I ask Ian whether the busy round of tours and festivals Lynched have undertaken in the past year or so have generated fresh influences on their sound. “I don’t think so,” he replies. “We still get inspiration from the same things we have done before; traditional singers around Dublin and Ireland, listening to old field recordings from all over the country. I don’t think the travelling around other countries has seen us picking up new influences on our music.”
His mention of old field recordings prompts me to ask Ian about his time at the Irish Traditional Music Archive and what kind of discoveries he made there.
“It really broadened my understanding of areas of the music and the song tradition,” he declares. “It really was an education while I was working there. I came across some really great collections, one in particular which was made in the early seventies by an English couple called Jim Carroll and Pat MacKenzie. They recorded a lot of Irish Travellers who were around London in 1973; they got an absolutely huge collection of field recordings that were made from a lot of great singers from the Travelling community. I spent a good many hours in the archive listening to that collection and I have to say it was a big influence on me.”
Whereas one might expect a some-time music archivist to emphasise music’s tradition Ian and the band also have a punk ethos which would suggest a certain irreverence toward convention. I ask him how he blends these two strands.
“First and foremost we’d have a great respect for the singers and the songs and the sources that we take the songs from,” he notes. “But when it comes through the filter of us putting music to the songs and making arrangements it’s whatever sounds correct to us. The music that comes out encapsulates all the different types of music that we are into and that all plays a part. I think there’s a way of balancing the two, where you are bringing some innovation to the music but still remaining true to and respectful of the material itself.”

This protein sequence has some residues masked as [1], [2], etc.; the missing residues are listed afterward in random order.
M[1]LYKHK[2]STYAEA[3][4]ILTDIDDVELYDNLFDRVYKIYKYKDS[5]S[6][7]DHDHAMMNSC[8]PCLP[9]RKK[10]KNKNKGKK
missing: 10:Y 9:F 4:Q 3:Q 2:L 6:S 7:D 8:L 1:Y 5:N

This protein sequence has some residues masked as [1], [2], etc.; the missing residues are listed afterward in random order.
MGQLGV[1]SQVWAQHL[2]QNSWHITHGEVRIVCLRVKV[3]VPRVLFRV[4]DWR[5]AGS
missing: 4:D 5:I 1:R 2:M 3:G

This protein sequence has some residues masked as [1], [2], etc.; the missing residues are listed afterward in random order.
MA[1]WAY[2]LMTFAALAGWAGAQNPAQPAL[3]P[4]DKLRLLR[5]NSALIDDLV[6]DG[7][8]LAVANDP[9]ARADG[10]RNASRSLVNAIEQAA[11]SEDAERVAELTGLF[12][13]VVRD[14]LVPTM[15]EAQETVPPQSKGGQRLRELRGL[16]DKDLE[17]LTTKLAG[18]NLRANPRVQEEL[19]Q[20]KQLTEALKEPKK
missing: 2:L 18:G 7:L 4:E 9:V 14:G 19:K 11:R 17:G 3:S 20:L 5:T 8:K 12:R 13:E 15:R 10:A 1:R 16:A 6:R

It was last October that Lynched performed on Later…with Jools Holland and their appearance immediately raised the group’s profile. “Absolutely, it shot up overnight,” Ian confirms. “We noticed a big difference straight away. That was just before we went on tour in the UK in November and it was all sold-out gigs, and I’d say most of the people there hadn’t been aware of us before the Jools Holland appearance so it really changed our fortunes for the better.”
With Lynched continuing to build on the acclaim for Cold Old Fire with storming live gigs, fans will be delighted to hear they have also commenced work on their next album.
“We’ve been working on a new album for the last few months and we started demoing some new material two weeks ago,” Ian reveals. “We’ll hopefully have something to show by the end of the year. We’ll keep the balance much the same as it was on the first album. On Cold Old Fire there are a lot of songs from different aspects of the tradition – older ballads, music hall numbers, humorous songs, and ones we composed ourselves so we’ll be looking to keep that balance on the second album.”